A leader in expanding our understanding of how a cell responds when its DNA is damaged, Dr. de Lange focuses her research on how telomeres protect chromosome ends and is widely recognized as having defined this field. She initially identified a binding factor at telomeres that she called TRF1. In a decade of exacting research, she and her colleagues identified TRF2 and a multi-subunit protein complex containing TRF1 and TRF2 that they named shelterin. By protecting chromosome ends from the DNA damage response, shelterin prevents the type of genome instability that can disrupt normal cell growth and promote cancer.
Dr. de Lange’s group has determined that different components of shelterin are dedicated to the repression of distinct pathways. She and a collaborator showed that the ends of telomeres are not linear, as had been thought, but end in t-loops, which hide the telomere terminus from the DNA damage response. She showed how the TRF2 component of shelterin generates t-loops to protect chromosome ends from DNA repair. Her group is now working to determine the mechanism by which each shelterin protein inhibits its designated pathway and how loss of telomere protection contributes to genome instability in cancer.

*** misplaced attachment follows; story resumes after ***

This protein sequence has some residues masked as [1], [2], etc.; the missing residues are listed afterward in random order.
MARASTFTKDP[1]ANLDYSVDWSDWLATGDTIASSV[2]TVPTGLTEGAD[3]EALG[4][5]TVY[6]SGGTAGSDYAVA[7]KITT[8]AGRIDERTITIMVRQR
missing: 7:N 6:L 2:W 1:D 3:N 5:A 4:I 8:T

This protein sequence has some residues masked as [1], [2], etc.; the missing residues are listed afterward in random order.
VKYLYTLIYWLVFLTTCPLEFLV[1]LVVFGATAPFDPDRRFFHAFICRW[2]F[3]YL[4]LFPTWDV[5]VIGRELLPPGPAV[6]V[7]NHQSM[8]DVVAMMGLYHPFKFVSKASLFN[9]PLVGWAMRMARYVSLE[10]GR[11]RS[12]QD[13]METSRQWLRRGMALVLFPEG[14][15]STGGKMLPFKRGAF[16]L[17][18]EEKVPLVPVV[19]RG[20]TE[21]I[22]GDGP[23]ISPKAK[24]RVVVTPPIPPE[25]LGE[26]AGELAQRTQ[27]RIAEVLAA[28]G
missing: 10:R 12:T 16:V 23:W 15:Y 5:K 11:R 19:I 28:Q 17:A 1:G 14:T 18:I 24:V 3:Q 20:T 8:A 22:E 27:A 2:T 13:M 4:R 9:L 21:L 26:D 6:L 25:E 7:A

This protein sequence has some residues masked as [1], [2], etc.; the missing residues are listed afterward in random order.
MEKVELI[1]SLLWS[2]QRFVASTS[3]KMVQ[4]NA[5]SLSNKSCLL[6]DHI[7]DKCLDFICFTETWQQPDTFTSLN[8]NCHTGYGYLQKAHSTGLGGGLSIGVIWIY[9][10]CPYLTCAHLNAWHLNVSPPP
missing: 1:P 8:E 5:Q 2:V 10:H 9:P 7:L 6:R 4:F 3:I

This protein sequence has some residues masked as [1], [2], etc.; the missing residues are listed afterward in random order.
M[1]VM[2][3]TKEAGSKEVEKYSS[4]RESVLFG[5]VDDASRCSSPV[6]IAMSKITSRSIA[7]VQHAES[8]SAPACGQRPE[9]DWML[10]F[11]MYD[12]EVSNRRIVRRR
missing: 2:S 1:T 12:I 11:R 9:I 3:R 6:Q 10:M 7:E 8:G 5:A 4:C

2013 Breakthrough Prize in Life Sciences
2012 Heineken Prize for Biochemistry and Biophysics, Royal Netherlands Academy of Sciences, Amsterdam
2011 Vilcek Prize for Creative Promise in Biomedical Sciences
2010 Elected Member, Institute of Medicine
2010 AACR-G.H.A. Clowes Memorial Award
2007 Elected Fellow, American Association for the Advancement of Science
2007 Elected Fellow, American Academy of Arts and Sciences
2006 Elected Fellow, American Academy of Microbiology
2006 Elected Foreign Associate, National Academy of Sciences, Washington, D.C.
2004 AACR-Women in Cancer Research Charlotte Friend Memorial Lectureship
2001 First Paul Marks Prize for Cancer Research, Memorial Sloan-Kettering Cancer Center
2000 Elected Member, Royal Dutch Academy of Sciences
1985 PhD, University of Amsterdam